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Abandoned or seized wildlife property (e.g., animals or animal parts) are typically donated or sold by the federal government to noncommercial entities that will display or exhibit the wildlife, if no return to the wild if possible. Moreover, even donations or loans to Native Americans of abandoned wildlife property must be completed pursuant to the permits requirements of 50 C. We intend to allow American Indians meeting the certification requirements in § 22.22 and public scientific or educational institutions to transport into or out of the United States on a temporary basis dead bald and golden eagles, their parts, nests, or dead eggs. As noted above, special permits must be obtained for any transportation of eagles outside the U. Significantly, defendant was compensated for the sale of the artifacts in the sum of ,000, an amount that the trial court refused to disgorge. Nor do we find anything in the record to suggest that by permitting a deduction for the contribution of the Eagle Artifacts, unscrupulous sellers of Indian art are likely to hunt, capture and kill protected eagle species in an effort to manufacture 'ancient' artifacts that can be sold to collectors, unsuspecting or not, for spurious donations to charitable organizations. It is arguable that, under these circumstances, even allowing a tax benefit to individuals who possessed the eagle parts illegally does fly in the face of the congressional intent of the act.However, the regulations specifically forbid the sale of abandoned eagle artifacts because it would contravene the policy behind the BGEPA. Thus, defendant’s argument that the seizure represented a taking was less persuasive as he received commercial compensation. As noted by the court, however, the onus falls not on a tax court, but upon those responsible for enforcing the provisions of the act.Sale of migratory birds and bald or golden eagles would be prohibited because the Service believes that sale is inappropriate when possession and sale of these birds is highly regulated or prohibited by the Migratory Bird Treaty or Eagle Protection Acts in order to conserve them. This limitation on commerce in eagle artifacts was upheld in a bankruptcy context. The Commerce Clause of the United States Constitution, Art. 3, allows Congress to enact laws affecting interstate commerce. Specifically, the Court established that Congress’s exercise of commerce power be related to an activity that substantially affects interstate commerce. 1996), the Ninth Circuit rebuffed such a challenged to the BGEPA.The Arizona Bankruptcy Court held that since the BGEPA prohibited the sale of a Sioux Indian ghost dance shield which had eagle feathers attached to it, the bankrupt, to whom the artifact was entrusted for possible sale, nor subsequent purchasers had a property interest in it. Put simply, this provision allows Congress to exclusively regulate any activity that touches commerce between the states. This holding spawned challenges to conservation statutes, alleging that they do not have any substantial affect on interstate commerce. Defendant in Bramble was charged with attempting to sell eagle feathers among with other criminal violations.
However, it was the increasing use of the insecticide DDT (dichloro-diphenyl-trichloroethane) and other organochlorine compounds that posed a unique risk to these carnivores. In 1962, the protection of the eagle was expanded to include the related species of the golden eagle. As a result, Congress designed a penalty designed to strike fear into the heart of ranching country: the cancellation of grazing rights. Moreover, to encourage enforcement of the BGEPA, the statute now provided that one-half of any fine up to ,500 would be paid to any person giving information that leads to a conviction under the statute. The term "take" as the statute currently reads includes to: pursue, shoot, shoot at, poison, wound, kill, capture, trap, collect, molest or disturb; "transport" includes also ship, convey, carry, or transport by any means whatever, and deliver or receive or cause to be delivered or received for such shipment conveyance, carriage, or transportation. 92-535.) Other changes were added in 1970’s , including the proviso that the Secretary of the Interior may permit the taking, possession, and transportation of golden eagles for the purposes of falconry with exception that only golden eagles that cause depredations on livestock and wildlife may be taken for falconry. In all of these examples, each person could be subject to criminal prosecution under the Eagle Act. While the statute requires a minimal level of intent, the application of this standard appears to depend on the level of knowledge a defendant should have. The defendants in that case were charged with killing eagles under both the MBTA and the BGEPA after Moon Lake, a "rural electrical distribution cooperative," caused the death of 38 birds of prey including eagles. He can make contact between two wires and that will electrocute him. In theory, one could suffer a separate conviction for each eagle shot on a hunting trip. The Supreme Court resolved the issue of commercial transaction in eagle parts in Andrus v. These artifacts existed prior to the establishment of the Eagle Act. Specifically, the defendants contended that their religious freedom was abridged by the Eagle Act due to the difficulty in obtaining necessary eagle parts through the permit process.Summary: This article explores the history and text of the BGEPA. As the court observed, the statute contains no citizen reporting requirement, only an incentive provision.It further examines the relevant legal issues spawned by the Act, including free exercise challenges by Native Americans, the abrogation of treaty rights, commerce in eagle parts, and requisite intent for criminal prosecution under the Act. It is arguable, however, that Hetzel’s possession of the eagle was knowing.The question for the future is whether the eagle’s remarkable recovery can continue despite legal challenges and continuing habitat pressures. § 668 ), the Migratory Bird Treaty Act of 1918 ( 16 U. In several areas breeding populations disappeared entirely. In 1940, Congress acted to prevent what seemed to be the inevitable destruction of the Nation’s symbol. Thus, the 1962 amendments provided not only for the preservation of the golden eagle, but also the preservation of a cultural practice. Reed wrote to Senator Magnuson, Chairman of the Committee on Commerce, urging the passage of the amendments. 12186 will help to protect these majestic birds, aptly described by the Congress in 1940 as ‘a symbol of the American ideals of freedom.’ 1972 U. Thus, the 1972 amendments struck at the most apparent and pervasive threat to the eagle population – commerce. Since the process of criminal prosecution is slowed by the overburdened caseload often facing federal prosecutors, the amendments added a civil component to the statute. Congress amended the statute to lessen the degree of knowledge required to convict violators, from "willfully" to "knowingly or with wanton disregard for the consequences of his act." 16 U. Although violators were subject to a maximum fine of 0, it appears that each violator convicted under the Act was fined an average of only about per incident. This reduction in the specific intent under the Act The forfeiture provision of the statute was also added in 1972. Additionally, under the BGEPA, any employee of the Department of the Interior authorized to enforce the provisions of the statute, may arrest individuals for violations committed in the employee’s presence without a warrant. Thus, it is the intent of an individual rather than solely his or her actions that will subject him or her to liability under the BGEPA. The defendant readily admitted that he possessed the eagle to the federal officer present in the game refuge. As the oft-touted legal maxim statues, ignorance is no defense to the law. The evidence would have to show more than mere negligence; while there is no intent to injure, the person must be conscious from his knowledge of surrounding circumstances and conditions that his conduct will naturally and probably result in injury. Recent decisions have not elaborated on the level of intent. means that the power companies would not be liable for acts committed prior to the date of enactment. Likewise, the BGEPA also encompasses death to eagles through poisoning. In Corbin Farm Service , an alfalfa field owner sprayed the field with a registered pesticide were charged with misdemeanor violations of the Federal Insecticide, Fungicide, and Rodenticide Act and the Migratory Bird Treaty Act, stemming from the death of American widgeon, a waterfowl protected under the MBTA. Counsel need not inform a defendant of every collateral aspect in pleading guilty.The bald eagle (image) is currently protected by three acts of Congress: the Bald and Golden Eagle Protection Act ( 16 U. A variety of causes was suspected for the decline, including loss of habitat, illegal shooting, pesticides, electrocution from high voltage lines, and other human disturbances. Boradiansky, Conflicting Values: The Religious Killing of Federally Protected Wildlife , 30 Nat. The purpose behind the enactment of the 1940 version of the Bald Eagle Act, as it was then known, can be explained through the words from the Acting Secretary of Agriculture in 1939: It is apparent to this Department from its long observations with respect to the wildlife of this country that there are those in any community in which an eagle may appear who are immediately seized with a determination to kill it for no other reason than that it is an eagle and a bird of large proportions. Grier, Ban of DDT and Subsequent Recovery of Reproduction in Bald Eagles, 218 Science 1232 (1982). Congressional House debate surrounding the 1962 amendments took particular notice of the fact that the golden eagle is ‘important in enabling many Indian tribes, particularly those in the southwest, to continue ancient customs and ceremonies that are of deep religious or emotional significance to them.’ Similarly the Department of the Interior observed that ‘the eagle, by reason of its majestic, solitary, and mysterious nature, became an especial object of worship. There exist but 10-20,000 golden eagles in North America, and 20-30,000 northern bald eagles. Indeed, the language of the statute catalogs the specific commercial activities prohibited under the Act: "sell, purchase, barter, offer to sell, purchase or barter, transport, export or import." 16 U. By creating a civil penalty and a civil forfeiture provision, the drafters sought to remedy inadequate enforcement. In order to prevent, or deter, the taking of eagles in the future, violators should be subjected to greater penalties than allowed in the current law, and the amount of knowledge required to be proved in order to obtain a conviction in this type of case should be reduced. This section authorizes the seizing of eagle parts obtained through enforcement of the Eagle Act as well as the instrumentalities used to obtain those eagles or their parts. Intent forms the basis of most criminal prosecutions. He explained, however, that he was unaware it was illegal to possess the carcass. The court determined that a literal construction of the statute, whereby a person would be convicted of a It is important to note that the BGEPA was modeled after the Migratory Bird Treaty Act. As with the previous examples of violations based on possession, purchase, killing, and selling, the law does not distinguish based on the type of activity. It is quite clear, however, that innocent possession is an unlikely defense despite the court’s sympathy to the defendant in Hetzel . However, since power lines have a tendency to destroy eagles, such lines erected after the date of enactment should provide such safeguards as are available in order for the power companies to avoid the charge of acting with ‘negligent disregard for the consequences’ of their acts. The Moon Lake court indicated that the Senate hearings also addressed the issue of intent specifically with regard to poisoning: [Mr. The court’s ruling further solidified that the BGEPA covered acts beyond traditional hunting. The court found the sentence fair and just in light of the circumstances and likewise found his plea need not be invalidated for the court’s failure to advise defendant of this consequence. Courts have consistently defeated challenges to the Act where defendants were shown to have engaged in commerce of eagle parts. And it is particularly relevant that Congress has twice reviewed and amended the statute without rejecting the Department's view that it is authorized to bar the sale of pre-existing artifacts. Significantly, "in 1962, Congress extended the Eagle Protection Act to cover golden, as well as bald, eagles, 76 Stat. 1997), the defendants invited undercover agents on a big game hunt.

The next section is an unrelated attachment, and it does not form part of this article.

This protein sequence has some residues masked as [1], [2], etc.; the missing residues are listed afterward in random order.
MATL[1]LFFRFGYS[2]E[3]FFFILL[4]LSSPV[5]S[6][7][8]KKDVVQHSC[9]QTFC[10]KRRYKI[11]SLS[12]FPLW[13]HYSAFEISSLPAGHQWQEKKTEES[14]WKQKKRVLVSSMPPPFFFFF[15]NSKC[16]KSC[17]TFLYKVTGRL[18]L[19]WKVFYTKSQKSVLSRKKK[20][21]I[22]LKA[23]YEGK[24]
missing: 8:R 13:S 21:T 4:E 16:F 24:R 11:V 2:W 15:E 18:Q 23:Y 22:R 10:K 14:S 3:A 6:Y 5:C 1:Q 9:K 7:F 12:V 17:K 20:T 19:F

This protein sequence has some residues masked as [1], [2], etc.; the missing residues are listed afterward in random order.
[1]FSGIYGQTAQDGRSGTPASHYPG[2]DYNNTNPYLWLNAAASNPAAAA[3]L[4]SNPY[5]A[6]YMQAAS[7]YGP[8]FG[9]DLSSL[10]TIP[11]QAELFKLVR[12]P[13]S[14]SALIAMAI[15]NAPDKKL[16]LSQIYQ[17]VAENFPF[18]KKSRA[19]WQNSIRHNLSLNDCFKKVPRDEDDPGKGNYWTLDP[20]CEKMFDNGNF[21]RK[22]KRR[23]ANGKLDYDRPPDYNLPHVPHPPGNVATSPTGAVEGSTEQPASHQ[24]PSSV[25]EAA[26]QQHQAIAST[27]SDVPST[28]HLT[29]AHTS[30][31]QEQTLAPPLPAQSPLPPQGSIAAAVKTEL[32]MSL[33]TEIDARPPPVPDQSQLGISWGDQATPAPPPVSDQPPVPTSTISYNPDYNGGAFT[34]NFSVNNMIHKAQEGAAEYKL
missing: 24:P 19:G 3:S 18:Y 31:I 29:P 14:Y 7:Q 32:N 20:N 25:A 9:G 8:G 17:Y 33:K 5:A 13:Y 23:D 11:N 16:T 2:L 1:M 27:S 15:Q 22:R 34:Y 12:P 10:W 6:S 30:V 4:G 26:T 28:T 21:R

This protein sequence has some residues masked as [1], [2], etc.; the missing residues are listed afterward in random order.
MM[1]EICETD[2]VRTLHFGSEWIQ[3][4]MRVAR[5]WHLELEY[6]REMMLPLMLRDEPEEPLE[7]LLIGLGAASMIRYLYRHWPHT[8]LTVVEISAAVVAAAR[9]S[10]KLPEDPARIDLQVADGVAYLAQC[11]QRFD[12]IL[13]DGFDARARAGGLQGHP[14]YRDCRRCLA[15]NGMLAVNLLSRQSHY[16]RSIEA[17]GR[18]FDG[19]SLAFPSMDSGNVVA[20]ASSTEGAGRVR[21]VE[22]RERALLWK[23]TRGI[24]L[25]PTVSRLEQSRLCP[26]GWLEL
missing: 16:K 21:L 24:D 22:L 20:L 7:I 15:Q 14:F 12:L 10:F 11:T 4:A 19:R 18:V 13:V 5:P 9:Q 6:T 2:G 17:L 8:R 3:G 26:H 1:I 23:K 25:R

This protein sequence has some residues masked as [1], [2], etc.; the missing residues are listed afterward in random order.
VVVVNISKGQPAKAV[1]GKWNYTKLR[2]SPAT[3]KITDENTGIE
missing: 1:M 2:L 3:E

Because DDE is one of the most persistent contaminants in the environment, they were able to determine that the surprisingly low levels of DDE were caused by a high level of turnover (deaths of adult and subadult birds) in eagle populations. Despite the inclusion of the golden eagle in 1962, the population of both species still experienced a decline. And, as does the MBTA, the BGEPA proscribes taking or killing "at any time or in any manner." 16 U. Electrocution on power transmission poles in the West has been a low grade but constant source of eagle deaths for many years . The comprehensive scheme of deterrent and punitive features embodies the statute’s primary directive. Commercial demand necessarily feeds the need to take more eagles. The only allowance under the regulations for eagle parts acquired before 1940 relate to the possession and transportation within the United States of these pre-Act birds. While the Act itself provides for the "possession and transportation" of bird parts obtained before the effective date of the Act, the plain language of the statute does not contemplate commerce in those same bird parts. The court found that the sale negated a claim of possession for religious purposes and instead brought the possession under the ambit of federal law. The BGEPA prohibits any type of commerce in eagles or their parts. The Act does except the possession and transportation within the United States of those eagles or eagle parts lawfully obtained prior to 1940, the original date of the statute’s enactment. In 2002, the Eighth Circuit aligned itself with Allard in holding that conviction under BGEPA does not constitute an unconstitutional taking. The only distinction was the fact defendant himself had obtained the eagle artifacts prior to the date of the amendment of the statute to include golden eagles. Had the government been inclined, it could have instituted a forfeiture proceeding under the BGEPA.